Christine Marie

An exploration of Creative Technologies
Age of the Interface


@kristenemarie’s GIF from GifBoom: Weezer  (Taken with GifBoom)

@kristenemarie’s GIF from GifBoom: Weezer (Taken with GifBoom)

Taken with instagram

Taken with instagram

Contextual Statement

My work for this project has been based around the conceptual research and communication of what Stroodle is about, along with considerations in the design and interaction of the Interface for both our Website and Stroodle.
I started with our Website,, developing and populating this with our conceptual and contextual research along reflections around the idea of the interface, it intuitiveness and artificial digital collaboration spaces and we can create communities generated data visualisations.  
Secondly acting as a facilitator at the DCT Learning and Teaching day to AUT Staff, for the tutorial, Network Learning Environment, - The Power of Prezi.
And finally adding to the concept ideas and functionality behind Stoodle, the street drawing App.  Critical discussion in regards to the Graphic User Interface.

My critical thinking has been informed by a few different factors.  One is the hands on work at the Center for Learning and Teaching were I am a part of the iPad Project, hired as a Learning and Teaching Technology Enabler (LATTE).  This project is made up of various staff from the the Cflat department and a few heads of departments from other areas within AUT, all having different levels of understandin of technology.  This is a place where we discuss, inform and experience the uses of this mobile platform.  Over the semester I have reviewed Apps for the ipad, attended meetings and discussions in regards to the ipad in education and how we can use these as a collaboration tool.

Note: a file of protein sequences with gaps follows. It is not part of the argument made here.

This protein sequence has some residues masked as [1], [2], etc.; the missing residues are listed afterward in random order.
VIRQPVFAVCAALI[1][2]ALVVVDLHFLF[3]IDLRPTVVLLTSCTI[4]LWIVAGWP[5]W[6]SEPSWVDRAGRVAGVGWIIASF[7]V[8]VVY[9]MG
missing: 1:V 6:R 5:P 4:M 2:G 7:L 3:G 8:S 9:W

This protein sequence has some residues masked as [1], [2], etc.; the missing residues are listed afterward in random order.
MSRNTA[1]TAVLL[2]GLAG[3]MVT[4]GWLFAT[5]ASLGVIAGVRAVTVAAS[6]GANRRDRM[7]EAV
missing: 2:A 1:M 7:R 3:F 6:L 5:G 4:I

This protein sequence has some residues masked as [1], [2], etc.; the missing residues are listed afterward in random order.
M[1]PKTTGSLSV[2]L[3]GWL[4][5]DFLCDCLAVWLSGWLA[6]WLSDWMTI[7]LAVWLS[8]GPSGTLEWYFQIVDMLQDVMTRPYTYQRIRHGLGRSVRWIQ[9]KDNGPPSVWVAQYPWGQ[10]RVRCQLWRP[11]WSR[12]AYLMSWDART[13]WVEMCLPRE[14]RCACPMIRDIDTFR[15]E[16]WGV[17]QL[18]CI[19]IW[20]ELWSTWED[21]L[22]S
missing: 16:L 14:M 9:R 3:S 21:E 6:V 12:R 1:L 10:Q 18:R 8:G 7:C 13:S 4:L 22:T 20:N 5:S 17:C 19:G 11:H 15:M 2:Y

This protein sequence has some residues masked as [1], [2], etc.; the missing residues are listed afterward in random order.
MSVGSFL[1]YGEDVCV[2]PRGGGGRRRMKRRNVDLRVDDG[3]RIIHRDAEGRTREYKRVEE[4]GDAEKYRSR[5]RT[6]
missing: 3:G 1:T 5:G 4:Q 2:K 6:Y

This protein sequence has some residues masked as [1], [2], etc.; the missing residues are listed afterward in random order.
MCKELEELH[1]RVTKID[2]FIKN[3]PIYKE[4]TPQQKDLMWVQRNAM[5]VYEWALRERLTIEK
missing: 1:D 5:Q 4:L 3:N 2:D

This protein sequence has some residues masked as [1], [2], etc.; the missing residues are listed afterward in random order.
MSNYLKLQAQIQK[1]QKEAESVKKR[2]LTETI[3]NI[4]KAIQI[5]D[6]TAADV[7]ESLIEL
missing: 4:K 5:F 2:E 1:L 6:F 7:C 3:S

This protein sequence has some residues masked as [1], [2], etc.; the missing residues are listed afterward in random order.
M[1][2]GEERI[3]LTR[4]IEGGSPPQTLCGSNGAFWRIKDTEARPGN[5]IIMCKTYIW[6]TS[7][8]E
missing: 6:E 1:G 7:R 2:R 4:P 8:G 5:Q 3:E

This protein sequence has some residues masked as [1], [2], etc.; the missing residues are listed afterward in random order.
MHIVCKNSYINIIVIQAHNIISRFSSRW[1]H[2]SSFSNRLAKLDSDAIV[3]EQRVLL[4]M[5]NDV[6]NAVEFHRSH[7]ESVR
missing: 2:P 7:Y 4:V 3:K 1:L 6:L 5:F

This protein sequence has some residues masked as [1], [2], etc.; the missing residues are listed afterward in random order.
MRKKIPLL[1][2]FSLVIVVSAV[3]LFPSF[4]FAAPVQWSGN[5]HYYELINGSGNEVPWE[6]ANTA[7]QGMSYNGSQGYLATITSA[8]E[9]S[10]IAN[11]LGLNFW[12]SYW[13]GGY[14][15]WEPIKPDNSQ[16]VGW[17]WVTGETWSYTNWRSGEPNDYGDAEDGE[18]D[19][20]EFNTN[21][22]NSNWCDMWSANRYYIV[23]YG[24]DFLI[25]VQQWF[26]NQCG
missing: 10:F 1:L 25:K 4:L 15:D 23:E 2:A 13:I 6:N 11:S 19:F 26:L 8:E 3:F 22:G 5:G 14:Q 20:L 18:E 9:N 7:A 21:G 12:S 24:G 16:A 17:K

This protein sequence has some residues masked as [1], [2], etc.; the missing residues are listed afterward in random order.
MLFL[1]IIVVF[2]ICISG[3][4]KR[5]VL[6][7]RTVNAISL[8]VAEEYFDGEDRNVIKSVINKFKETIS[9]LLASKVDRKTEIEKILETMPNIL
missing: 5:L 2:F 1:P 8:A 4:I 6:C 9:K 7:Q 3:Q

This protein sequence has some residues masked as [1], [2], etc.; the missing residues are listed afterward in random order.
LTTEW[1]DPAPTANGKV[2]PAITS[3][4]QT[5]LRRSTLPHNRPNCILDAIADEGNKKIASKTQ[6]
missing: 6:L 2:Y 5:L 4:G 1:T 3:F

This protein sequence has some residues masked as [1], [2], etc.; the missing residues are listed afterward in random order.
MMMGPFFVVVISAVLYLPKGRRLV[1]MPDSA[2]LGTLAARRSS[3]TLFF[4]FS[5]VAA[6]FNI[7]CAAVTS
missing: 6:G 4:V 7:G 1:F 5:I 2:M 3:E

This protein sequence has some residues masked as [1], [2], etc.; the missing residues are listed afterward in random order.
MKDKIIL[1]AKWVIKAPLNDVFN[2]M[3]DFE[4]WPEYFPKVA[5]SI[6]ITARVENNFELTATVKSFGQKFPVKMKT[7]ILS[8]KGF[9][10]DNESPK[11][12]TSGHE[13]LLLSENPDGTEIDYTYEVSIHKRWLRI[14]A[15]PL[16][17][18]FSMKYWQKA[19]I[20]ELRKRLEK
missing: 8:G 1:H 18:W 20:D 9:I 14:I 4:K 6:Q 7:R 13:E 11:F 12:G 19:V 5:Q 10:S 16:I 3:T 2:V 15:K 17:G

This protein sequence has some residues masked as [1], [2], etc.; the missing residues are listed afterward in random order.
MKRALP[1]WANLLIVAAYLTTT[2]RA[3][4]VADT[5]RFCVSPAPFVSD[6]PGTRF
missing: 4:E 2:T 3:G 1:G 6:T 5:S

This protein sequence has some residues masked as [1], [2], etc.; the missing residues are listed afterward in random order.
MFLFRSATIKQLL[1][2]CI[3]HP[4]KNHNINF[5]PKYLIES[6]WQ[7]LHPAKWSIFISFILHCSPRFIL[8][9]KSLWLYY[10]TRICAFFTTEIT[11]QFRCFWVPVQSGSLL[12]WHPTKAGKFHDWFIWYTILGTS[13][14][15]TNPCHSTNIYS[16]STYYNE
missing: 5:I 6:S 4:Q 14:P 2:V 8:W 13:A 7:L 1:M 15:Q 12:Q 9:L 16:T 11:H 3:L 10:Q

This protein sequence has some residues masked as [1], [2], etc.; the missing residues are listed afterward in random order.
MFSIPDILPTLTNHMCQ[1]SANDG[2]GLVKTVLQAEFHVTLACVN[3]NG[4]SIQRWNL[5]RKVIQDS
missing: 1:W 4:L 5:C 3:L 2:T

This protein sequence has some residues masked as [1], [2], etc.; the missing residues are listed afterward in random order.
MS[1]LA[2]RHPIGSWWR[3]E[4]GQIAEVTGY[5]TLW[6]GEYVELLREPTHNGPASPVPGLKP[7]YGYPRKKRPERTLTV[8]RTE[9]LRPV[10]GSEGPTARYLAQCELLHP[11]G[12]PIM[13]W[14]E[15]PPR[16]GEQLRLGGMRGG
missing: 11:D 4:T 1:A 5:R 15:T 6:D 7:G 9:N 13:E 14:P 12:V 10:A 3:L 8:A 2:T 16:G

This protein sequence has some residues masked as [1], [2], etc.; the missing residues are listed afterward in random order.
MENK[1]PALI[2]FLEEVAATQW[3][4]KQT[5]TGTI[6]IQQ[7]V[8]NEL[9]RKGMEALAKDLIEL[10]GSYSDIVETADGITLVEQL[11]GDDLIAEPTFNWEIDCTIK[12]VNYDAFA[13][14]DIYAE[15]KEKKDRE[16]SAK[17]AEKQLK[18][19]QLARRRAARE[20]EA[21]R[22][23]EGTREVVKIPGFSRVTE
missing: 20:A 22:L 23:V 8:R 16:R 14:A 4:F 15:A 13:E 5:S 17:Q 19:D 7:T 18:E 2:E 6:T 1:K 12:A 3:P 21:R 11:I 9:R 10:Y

The work at Cflat has enabled me to observe how people interact with the intuitiveness of the iPad and iPhone.  I found that once people understood the gesture and how the icons worked the iPad became a confident part of their day.  People responded to the GUI the most, how the App looked was important to them, even if it was a productive App.  Evernote winning over the built in Notes App.  

A major opportunity to be informed by experts in the area of mobile technology was being able to attend dev/world/2011.   Through the conference the word magic was used a lot, the user must think everything is just happening as it should, the GUI make act Seamlessly
Salter, G. (2011) stated in his dev/world/2011 conference lecture, Designing User Interfaces for iPhone and iPad, that ‘we must make things magical and sparkly but they also must work like they are supposed to and be intuitively relate-able to your market. This begged the question;